• 08.28.08

“Making Talent a Strategic Priority”: Thoughts From the Fringe (Part 1)

Talent acquisition. What should a company’s priorities be. Acquiring talent, or managing talent? This post discusses the HR role in managing talent successfully by realizing that not everyone is created equal.

Talent acquisition. What should a company’s priorities be. Acquiring talent, or managing talent? This post discusses the HR role in managing talent successfully by realizing that not everyone is created equal.


The new McKinsey Quarterly came out today, and thus, it is a good day. Of particular interest is the article titled, “Making Talent A Strategic Priority“, by Guthridge, Komm, and Lawson. For those of you who, much like me, have trouble digesting 3,000 any later than 2 hours post-coffee (or Green Tea for the caffeniatically-challenged), I’m going to translate and focus on those elements to purely Talent Acquisition. (Yes, the entire Talent Mgmt continuum interests me, but I don’t play in the cradle-to-grave talent cycle today, so I’d be off-base to offer any misguided musings.)

The authors early on point out that the notion of Talent Mgmt is nothing new – their reference to McKinsey research published back in 1997 made me feel old 🙂 You mean talent was important last decade when Dinosaurs roamed the Earth? [Sure it was!!!] Just like back then, the following mantra that “people are our greatest asset” still pointless flows through the annals of Annual Report MD&A corpses. Different Day, Same %^$# if you know what I mean . . . and then they dropped the bomb on us:

The widespread belief that expensive efforts to address the problem have largely failed compounds the frustration of many senior executives. In the past decade, organizations have invested heavily to implement human-resources (HR) systems and processes, and talent issues have unquestionably moved up the boardroom agenda. Although these moves are laudable and necessary, they have been insufficient at best, superficial and wasteful at worst.”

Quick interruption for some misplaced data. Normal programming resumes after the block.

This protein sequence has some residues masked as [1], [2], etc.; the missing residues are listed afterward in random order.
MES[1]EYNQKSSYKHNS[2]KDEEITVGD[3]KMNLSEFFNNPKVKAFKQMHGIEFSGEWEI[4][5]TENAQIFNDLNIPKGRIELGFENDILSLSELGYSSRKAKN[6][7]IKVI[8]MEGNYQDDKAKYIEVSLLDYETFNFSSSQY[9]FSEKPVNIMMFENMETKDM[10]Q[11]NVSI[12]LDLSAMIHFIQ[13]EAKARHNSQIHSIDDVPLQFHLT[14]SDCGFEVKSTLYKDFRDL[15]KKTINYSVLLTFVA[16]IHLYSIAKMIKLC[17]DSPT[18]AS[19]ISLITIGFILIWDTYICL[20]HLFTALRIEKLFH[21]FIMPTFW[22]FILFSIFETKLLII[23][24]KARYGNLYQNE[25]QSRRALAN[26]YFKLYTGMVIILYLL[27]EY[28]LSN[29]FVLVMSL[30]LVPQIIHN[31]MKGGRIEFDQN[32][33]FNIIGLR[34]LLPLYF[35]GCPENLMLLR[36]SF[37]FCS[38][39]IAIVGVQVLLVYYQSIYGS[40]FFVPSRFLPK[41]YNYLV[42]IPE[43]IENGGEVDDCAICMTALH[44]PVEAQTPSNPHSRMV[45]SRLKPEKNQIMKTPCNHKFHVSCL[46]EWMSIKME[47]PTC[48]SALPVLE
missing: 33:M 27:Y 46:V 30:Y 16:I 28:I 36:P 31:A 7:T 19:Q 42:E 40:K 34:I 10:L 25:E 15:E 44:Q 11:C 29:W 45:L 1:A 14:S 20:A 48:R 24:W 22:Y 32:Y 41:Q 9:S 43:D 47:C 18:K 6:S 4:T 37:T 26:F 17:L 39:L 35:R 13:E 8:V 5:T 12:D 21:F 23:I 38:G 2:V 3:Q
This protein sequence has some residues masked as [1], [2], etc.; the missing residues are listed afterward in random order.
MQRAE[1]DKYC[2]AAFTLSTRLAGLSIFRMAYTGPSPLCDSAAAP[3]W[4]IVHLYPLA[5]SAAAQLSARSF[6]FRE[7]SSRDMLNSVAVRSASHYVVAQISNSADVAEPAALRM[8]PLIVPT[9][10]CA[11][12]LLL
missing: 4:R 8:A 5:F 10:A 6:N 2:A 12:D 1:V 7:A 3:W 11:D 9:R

*/ But how could this be? That sales rep at the last trade show (I mean, “carnival” or whatever neuro-linguistics-phrase-du-jour is used to subconsciously suggest networking/partying trumps learning nowadays) told me that there would be 1000% ROI if I purchased by the close of the show! And that “thought leader” who just presented last week told me that process improvement was the key . . . he even had some whitepapers for me to buy at $149 a piece. Both those parties told me that their process improvement ideas (and their unique techonology) was immune to the widespread failures of their forefathers. Were they lying to me . . . or just themselves?

“To manage talent successfully, executives must recognize that their talent strategies cannot focus solely on the top performers; that different things make people of different genders, ages, and nationalities want to work for (and remain at) a company; and that HR requires additional capabilities and encouragement to develop effective solutions. Only in this way will talent management establish itself at the heart of business strategy.”

*/ Really? You mean that all people aren’t created equal . . . and for that matter, all market segments and/or talent segments? Let’s wake up, Everyone – we can learn a thing or two from our marketing cohorts. It’s called market segmentation (or in this case, talent segmentation), which I’ll be discussing at Sourcecon and the Kennedy Info Recruiting Expo (and I’d be remiss to mention that there are also some cool topics that look to be on the slate about these issues at RecruitFest). This peanut-butter mentality of spreading the whole talent acquisition investement (or better, costs) evenly among all talent pools is about as “Industrialization Era” as it gets. It’s almost as if Henry Ford’s ghost is running the Talent Acquisition function with the ever infamous mindset, “Why is it that I always get the whole person when what I really want is a pair of hands?”